Admission cap for nonresidents to UCs should be increased

November 13, 2017 — by Anna Novoselov

On average, the 62 schools that are part of the Elite Association of American Universities accept roughly 28 percent of their students from out of their state
By contrast, admissions of nonresident students to UCs may not exceed 18 percent following a regulation approved by the University of California Board of Regents last May. The four schools with a greater current enrollment for out-of-state students — UC Berkeley, UC Irvine, UCLA and UC San Diego — will limit to the percent for the 2017-18 year.

Although this policy enforces the foundation purpose of the UC system — to provide quality education to deserving California residents — it unreasonably caps meritorious students from being admitted. A vast number of qualified individuals will be turned away for the sake of satisfying Californians, who despise the rising competition.

For this reason, the 18 percent cap is unfairly low and should be increased.

Out-of-state enrollment should be capped at a higher percentage, such as 30 percent, to provide a more significant opportunity for nonresidents while still favoring Californians.

According to the Los Angeles Times, annual tuition for out-of-state students is an average of $27,000 more, much of which is used for construction, lowering of class size, purchasing materials and financial aid for Californians. According to the official UC website, the extra money from nonresidents totals an average of $550 million annually, which helps the schools handle expenses not covered by state funding and maintain education quality.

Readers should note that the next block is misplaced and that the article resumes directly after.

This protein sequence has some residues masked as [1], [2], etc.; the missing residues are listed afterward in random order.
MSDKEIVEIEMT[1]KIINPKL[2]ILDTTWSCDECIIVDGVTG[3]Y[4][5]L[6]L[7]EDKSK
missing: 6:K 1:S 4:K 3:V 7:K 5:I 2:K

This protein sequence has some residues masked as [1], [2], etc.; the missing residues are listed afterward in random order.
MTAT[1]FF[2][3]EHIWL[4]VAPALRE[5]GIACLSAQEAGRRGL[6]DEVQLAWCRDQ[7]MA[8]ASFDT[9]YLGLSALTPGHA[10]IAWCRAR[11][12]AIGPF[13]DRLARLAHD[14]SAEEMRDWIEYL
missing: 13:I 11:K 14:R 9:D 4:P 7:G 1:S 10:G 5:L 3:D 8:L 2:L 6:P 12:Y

Although the number of nonresidents enrolled in UCs increased by four times between 2007 and 2016, the number of admitted Californians rose by 10 percent. This has been  attributed to the campuses’ ability to include more courses and hire additional faculty members with the additional money from nonresident students.

Furthermore, having individuals from diverse backgrounds brings in new perspectives and life experiences to the campus.

International students, in particular, contribute a unique cultural element. They can help American students understand ethnic traditions and appreciate the opportunities in the U.S.

For instance, an undergraduate from UCLA, Danny Siegel, said he benefitted from his friendship with Jack Guo, who had lived in China before being accepted to  UCLA. Siegel said that it was “great to hear perspectives from different places,” which made him aware of his privileged life, according to the Los Angeles Times.

Given the UC system’s prestigious reputation, it’s no wonder why so many students flock to California’s schools. In 2014, nine UCs ranked in the top 150 universities worldwide.

UCs would be rejecting numerous qualified and hopeful individuals with the  18 percent cutoff. Instead of looking at the checked or unchecked California resident box on college applications, UC admission officers should place a greater emphasis on each student’s qualifications.

To be fair, it is still important to acknowledge that residents should be given priority, as UCs are funded by in-state taxpayers who back their child’s right to receive an advantage over nonresident undergraduates.  

Completely removing the cutoff will cause extreme dissatisfaction among state residents, resulting in a lack of support for the UC system. For this reason, it should be kept, but not limited to a point where deserving students who rank above Californians are denied admission.

If two students have similar standardized scores, grades and achievements, the California resident should be given priority. There should be standards that nonresidents must meet in order for their admittance to be even considered.

However, a much more qualified out-of-state student should be given regard and allowed a fair chance to attend a UC, even if it is at the expense of the Californian. To limit nonresident enrollment, while maintaining a reasonable opportunity for individuals, despite their citizenship status, the 18 percent cap should be increased but not removed.

To meet this goal, a 30 percent restriction is sufficient. It would honor the establishment of the UCs while expanding their ability to increase campus diversity and offer a quality education to exemplary undergraduates.

 

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